Learn More
The sorting of sodium channels to axons and the formation of clusters are of primary importance for neuronal electrogenesis. Here, we showed that the cytoplasmic loop connecting domains II and III of the Nav1 subunit contains a determinant conferring compartmentalization in the axonal initial segment of rat hippocampal neurons. Expression of a soluble(More)
In neurons, generation and propagation of action potentials requires the precise accumulation of sodium channels at the axonal initial segment (AIS) and in the nodes of Ranvier through ankyrin G scaffolding. We found that the ankyrin-binding motif of Na(v)1.2 that determines channel concentration at the AIS depends on a glutamate residue (E1111), but also(More)
One of the major physiological roles of the neuronal voltage-gated sodium channel is to generate action potentials at the axon hillock/initial segment and to ensure propagation along myelinated or unmyelinated fibers to nerve terminal. These processes require a precise distribution of sodium channels accumulated at high density in discrete subdomains of the(More)
The axonal initial segment is a unique subdomain of the neuron that maintains cellular polarization and contributes to electrogenesis. To obtain new insights into the mechanisms that determine protein segregation in this subdomain, we analyzed the trafficking of a reporter protein containing the cytoplasmic II-III linker sequence involved in sodium channel(More)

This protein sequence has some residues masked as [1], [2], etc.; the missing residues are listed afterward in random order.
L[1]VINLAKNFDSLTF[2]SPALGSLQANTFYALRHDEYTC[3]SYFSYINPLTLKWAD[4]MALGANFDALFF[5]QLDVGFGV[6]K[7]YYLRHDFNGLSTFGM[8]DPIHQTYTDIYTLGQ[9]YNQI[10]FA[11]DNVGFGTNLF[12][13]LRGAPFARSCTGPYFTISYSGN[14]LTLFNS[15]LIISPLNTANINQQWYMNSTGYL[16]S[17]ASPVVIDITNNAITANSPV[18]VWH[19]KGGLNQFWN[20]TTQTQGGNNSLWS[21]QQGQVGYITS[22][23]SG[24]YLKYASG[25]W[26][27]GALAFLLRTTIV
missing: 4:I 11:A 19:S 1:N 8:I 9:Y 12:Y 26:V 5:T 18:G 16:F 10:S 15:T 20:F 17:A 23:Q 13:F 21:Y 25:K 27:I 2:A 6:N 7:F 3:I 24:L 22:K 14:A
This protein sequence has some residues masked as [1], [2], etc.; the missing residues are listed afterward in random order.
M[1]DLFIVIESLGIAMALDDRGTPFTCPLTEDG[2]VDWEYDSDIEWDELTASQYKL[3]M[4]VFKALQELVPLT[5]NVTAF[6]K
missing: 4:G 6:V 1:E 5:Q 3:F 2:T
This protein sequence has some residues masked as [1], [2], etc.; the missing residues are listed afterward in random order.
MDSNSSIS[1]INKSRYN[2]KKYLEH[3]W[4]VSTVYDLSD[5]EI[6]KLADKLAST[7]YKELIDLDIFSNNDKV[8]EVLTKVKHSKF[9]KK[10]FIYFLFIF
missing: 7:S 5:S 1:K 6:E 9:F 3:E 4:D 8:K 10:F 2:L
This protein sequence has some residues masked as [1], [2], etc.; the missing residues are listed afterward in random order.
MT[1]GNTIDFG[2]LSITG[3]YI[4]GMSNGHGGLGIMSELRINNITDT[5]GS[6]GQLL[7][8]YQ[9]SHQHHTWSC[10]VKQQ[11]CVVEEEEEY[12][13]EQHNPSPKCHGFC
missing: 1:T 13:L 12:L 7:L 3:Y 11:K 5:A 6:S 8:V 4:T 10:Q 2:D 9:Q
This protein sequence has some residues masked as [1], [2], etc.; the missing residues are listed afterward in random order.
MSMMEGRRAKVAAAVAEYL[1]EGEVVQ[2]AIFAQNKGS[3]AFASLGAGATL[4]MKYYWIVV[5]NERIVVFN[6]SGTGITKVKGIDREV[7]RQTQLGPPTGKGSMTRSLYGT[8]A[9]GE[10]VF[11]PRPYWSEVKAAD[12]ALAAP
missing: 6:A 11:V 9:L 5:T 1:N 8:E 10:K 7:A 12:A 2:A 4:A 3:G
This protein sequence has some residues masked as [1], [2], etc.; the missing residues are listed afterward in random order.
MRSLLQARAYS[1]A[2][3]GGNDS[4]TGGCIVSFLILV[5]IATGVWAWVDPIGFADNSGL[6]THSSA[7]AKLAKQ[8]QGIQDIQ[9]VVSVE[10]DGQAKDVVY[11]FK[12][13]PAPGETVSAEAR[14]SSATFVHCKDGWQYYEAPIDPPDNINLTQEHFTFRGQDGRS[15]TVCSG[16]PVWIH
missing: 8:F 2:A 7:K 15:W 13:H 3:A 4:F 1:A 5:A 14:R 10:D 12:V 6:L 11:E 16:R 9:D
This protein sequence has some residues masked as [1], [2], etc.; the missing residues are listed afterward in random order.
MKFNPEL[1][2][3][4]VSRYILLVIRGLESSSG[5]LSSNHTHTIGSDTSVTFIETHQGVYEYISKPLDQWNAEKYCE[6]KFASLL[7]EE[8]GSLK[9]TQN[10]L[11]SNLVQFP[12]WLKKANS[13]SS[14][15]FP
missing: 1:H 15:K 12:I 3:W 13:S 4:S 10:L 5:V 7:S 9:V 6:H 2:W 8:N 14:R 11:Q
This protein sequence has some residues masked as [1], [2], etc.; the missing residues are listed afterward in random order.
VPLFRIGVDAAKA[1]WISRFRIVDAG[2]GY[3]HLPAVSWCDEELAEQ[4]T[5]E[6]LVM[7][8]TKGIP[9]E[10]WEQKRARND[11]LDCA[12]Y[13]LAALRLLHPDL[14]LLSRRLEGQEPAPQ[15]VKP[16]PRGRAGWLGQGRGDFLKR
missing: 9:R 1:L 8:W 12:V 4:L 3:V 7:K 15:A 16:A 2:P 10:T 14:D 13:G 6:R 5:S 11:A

In mammalian neurons, the precise accumulation of sodium channels at the axonal initial segment (AIS) ensures action potential initiation. This accumulation precedes the immobilization of membrane proteins and lipids by a diffusion barrier at the AIS. Using single-particle tracking, we measured the mobility of a chimeric ion channel bearing the(More)
In neurons, voltage-gated sodium (Nav) channels underlie the generation and propagation of the action potential. The proper targeting and concentration of Nav channels at the axon initial segment (AIS) and at the nodes of Ranvier are therefore vital for neuronal function. In AIS and nodes, Nav channels are part of specific supra-molecular complexes that(More)
The axon initial segment (AIS) plays a key role in maintaining the molecular and functional polarity of the neuron. The relationship between the AIS architecture and the microtubules (MTs) supporting axonal transport is unknown. Here we provide evidence that the MT plus-end-binding (EB) proteins EB1 and EB3 have a role in the AIS in addition to their MT(More)
The axon initial segment (AIS) plays a central role in electrogenesis and in the maintenance of neuronal polarity. Its molecular organization is dependent on the scaffolding protein ankyrin (Ank) G and is regulated by kinases. For example, the phosphorylation of voltage-gated sodium channels by the protein kinase CK2 regulates their interaction with AnkG(More)
The tetrodotoxin-resistant (TTX-R) voltage-gated sodium channel Nav 1.8 is predominantly expressed in peripheral afferent neurons, but in case of neuronal injury an ectopic and detrimental expression of Nav 1.8 occurs in neurons of the CNS. In CNS neurons, Nav 1.2 and Nav 1.6 channels accumulate at the axon initial segment, the site of the generation of the(More)
  • 1